Rare wine auctions, such as one taking place this weekend in Paris that is expected to rake in a record two million euros (2.8 million dollars), are becoming increasingly popular with wealthy international buyers, especially from China and Russia.
Auctions are a growing phenomenon, said Claude Maratier, independent auction expert and organiser of this weekend's sale of fine and rare wines. "There is currently one a week in France," he said.
According to the "Conseil des Ventes", the French auction regulator, the value of wine actions in France has more than doubled in three years, going from 9.9 million euros (14.3 million dollars) in 2003, to 23.7 million euros (34.2 million dollars) in 2006.
Buyers for the last few years have been mainly French, although for the very top wines they are falling away. "The French buyers are getting more timid because prices are often exorbitant," said Maratier.
These days the high-end buyers tend to be from new markets such as Russia and China. "The Chinese have enormous buying power for the most expensive and most sought after wines," said Maratier.
Buyers such as these are mainly resellers. "Essentially merchants who have a worldwide clientele," said Maratier, one of whose most faithful customers is a major Russian buyer acting on behalf of well-heeled compatriots.
At Christies France, 50 percent of buyers are French. "Half are merchants and half are private buyers," said Julie Carpentier, an in-house wine specialist.
"Each auction house has it's own clients," said Laurie Matheson, who sells between 3,000 and 5,000 every two months at the Paris-based auction-house Artcurial. Prices range from 30 to 300 euros, and non-French clients are mainly from other European countries.
Matheson said the increasing popularity of auctions is linked to the growing market for French wine.
Matheson also noted her clients were getting younger, with wine collectors or drinkers now tending to be in their thirties.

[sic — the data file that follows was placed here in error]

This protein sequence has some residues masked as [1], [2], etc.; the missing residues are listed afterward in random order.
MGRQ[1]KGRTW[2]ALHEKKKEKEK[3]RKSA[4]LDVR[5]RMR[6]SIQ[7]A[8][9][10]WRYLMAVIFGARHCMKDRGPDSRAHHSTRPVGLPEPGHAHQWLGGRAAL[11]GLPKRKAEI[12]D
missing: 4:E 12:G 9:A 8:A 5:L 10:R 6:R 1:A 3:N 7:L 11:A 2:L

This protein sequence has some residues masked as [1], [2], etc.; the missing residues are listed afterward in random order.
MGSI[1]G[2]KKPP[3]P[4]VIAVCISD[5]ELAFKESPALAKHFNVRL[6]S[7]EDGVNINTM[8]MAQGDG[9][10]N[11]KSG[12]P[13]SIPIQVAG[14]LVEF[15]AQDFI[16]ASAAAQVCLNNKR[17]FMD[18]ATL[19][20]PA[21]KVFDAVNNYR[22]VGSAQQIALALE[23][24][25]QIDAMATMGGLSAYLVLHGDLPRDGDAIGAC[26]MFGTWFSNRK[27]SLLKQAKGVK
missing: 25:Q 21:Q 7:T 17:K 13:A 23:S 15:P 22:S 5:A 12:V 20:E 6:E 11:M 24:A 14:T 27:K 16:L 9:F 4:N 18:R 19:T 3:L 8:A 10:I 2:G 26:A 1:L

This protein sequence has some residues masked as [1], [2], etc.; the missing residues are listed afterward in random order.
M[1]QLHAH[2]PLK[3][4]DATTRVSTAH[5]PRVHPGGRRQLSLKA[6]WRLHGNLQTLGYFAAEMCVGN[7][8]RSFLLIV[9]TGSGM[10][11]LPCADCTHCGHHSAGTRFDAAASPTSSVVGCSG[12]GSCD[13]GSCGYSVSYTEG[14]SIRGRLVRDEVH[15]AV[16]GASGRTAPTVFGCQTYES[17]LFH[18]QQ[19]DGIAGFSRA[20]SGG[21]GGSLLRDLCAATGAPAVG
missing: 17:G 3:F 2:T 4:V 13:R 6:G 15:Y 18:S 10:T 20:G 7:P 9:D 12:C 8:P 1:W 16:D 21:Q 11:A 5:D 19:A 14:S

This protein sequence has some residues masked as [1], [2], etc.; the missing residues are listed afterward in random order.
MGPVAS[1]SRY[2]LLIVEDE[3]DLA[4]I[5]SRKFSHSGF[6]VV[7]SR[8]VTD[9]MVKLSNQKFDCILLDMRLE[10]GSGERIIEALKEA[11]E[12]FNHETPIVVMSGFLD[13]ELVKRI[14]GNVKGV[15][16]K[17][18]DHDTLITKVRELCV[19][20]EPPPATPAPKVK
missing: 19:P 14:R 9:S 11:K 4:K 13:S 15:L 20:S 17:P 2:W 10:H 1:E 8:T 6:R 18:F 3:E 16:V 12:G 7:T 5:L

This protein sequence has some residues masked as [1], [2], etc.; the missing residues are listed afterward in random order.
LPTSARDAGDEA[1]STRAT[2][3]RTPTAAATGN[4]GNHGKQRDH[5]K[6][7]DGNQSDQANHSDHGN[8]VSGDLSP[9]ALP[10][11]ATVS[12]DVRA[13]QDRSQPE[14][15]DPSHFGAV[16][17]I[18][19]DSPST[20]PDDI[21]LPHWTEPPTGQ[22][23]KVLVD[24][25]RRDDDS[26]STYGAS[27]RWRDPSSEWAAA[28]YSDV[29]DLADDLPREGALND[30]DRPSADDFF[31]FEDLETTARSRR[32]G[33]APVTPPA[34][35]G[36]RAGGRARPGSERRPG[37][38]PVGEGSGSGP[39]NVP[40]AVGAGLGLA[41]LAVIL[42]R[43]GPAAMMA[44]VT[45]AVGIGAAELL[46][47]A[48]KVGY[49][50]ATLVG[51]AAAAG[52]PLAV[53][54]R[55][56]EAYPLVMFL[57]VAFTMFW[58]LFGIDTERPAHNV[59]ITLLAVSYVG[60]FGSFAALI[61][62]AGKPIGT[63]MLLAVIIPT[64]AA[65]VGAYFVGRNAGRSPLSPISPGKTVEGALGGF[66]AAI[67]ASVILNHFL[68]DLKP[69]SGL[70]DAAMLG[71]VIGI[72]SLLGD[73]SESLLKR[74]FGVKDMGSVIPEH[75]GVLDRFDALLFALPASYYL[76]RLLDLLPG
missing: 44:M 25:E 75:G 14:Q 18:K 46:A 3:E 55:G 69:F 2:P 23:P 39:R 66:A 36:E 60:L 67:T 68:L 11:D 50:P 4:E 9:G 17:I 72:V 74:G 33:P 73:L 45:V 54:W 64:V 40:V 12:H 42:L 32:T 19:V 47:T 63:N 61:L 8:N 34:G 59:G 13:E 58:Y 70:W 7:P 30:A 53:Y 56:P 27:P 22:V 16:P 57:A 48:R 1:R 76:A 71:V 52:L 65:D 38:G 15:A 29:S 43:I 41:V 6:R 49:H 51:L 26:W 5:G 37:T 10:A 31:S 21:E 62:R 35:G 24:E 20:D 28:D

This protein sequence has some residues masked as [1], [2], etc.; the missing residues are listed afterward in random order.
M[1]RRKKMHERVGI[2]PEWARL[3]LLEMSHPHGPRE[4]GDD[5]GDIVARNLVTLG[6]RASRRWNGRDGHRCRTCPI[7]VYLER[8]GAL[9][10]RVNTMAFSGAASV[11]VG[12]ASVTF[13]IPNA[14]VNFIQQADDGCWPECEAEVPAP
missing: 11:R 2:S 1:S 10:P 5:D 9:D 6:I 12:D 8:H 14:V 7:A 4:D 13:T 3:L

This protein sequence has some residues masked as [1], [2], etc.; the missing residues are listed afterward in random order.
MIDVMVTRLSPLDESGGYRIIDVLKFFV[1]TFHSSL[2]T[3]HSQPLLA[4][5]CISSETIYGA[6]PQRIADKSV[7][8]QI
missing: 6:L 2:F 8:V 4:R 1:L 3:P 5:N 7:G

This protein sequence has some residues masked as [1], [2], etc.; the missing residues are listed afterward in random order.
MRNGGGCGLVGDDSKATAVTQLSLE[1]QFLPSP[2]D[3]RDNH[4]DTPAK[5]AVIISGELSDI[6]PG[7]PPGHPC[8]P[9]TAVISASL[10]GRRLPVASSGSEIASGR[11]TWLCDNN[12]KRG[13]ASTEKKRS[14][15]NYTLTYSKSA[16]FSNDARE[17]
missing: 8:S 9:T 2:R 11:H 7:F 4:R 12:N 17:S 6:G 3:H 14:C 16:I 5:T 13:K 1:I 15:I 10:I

At Christies, for the last two or three years, the trend has been the same, with many buyers, often English-speaking, aged between 30 and 40.
"They are buying more and more at our Paris sales," said Carpentier. "They know there are interesting investment possibilities in wine today," and they are well informed, with deep pockets, she said.
Maratier, who is putting 10,000 bottles up for auction this weekend, says two factors contribute to the increased popularity of such sales.
"One of the main reasons is that you can find wines of certain chateaux or particular vintages that are, for the most part, not normally on the market," he said. Wines such as these find their way to auction from private or corporate collections and restaurant stocks.
Younger buyers are also comfortable with buying wine at auction via the Internet. "Very young buyers bid high on the top bottles," said Angelique de Lencquesaing, founder of iDealwine, a web-based wine auctioneer.
"The catalogue is online, and buyers log on and bid," de Lencquesaing said.
About 140,000 users are registered for free with iDealwine, which, as well as auctioning wine on the net, acts as a buyer at traditional real-life auction houses for registered clients.
The average spending of Internet-based buyers is 900 euros, but, says de Lencquesaing, just as in an auction room, prices for individual bottles can run into the thousands.
Just last year, for example, a mathusalem six litres or eight bottles of Cristal de Roederer champagne 1990, was snapped up via the web for a record online price of around 13,000 euros. The bidder was based in Milan.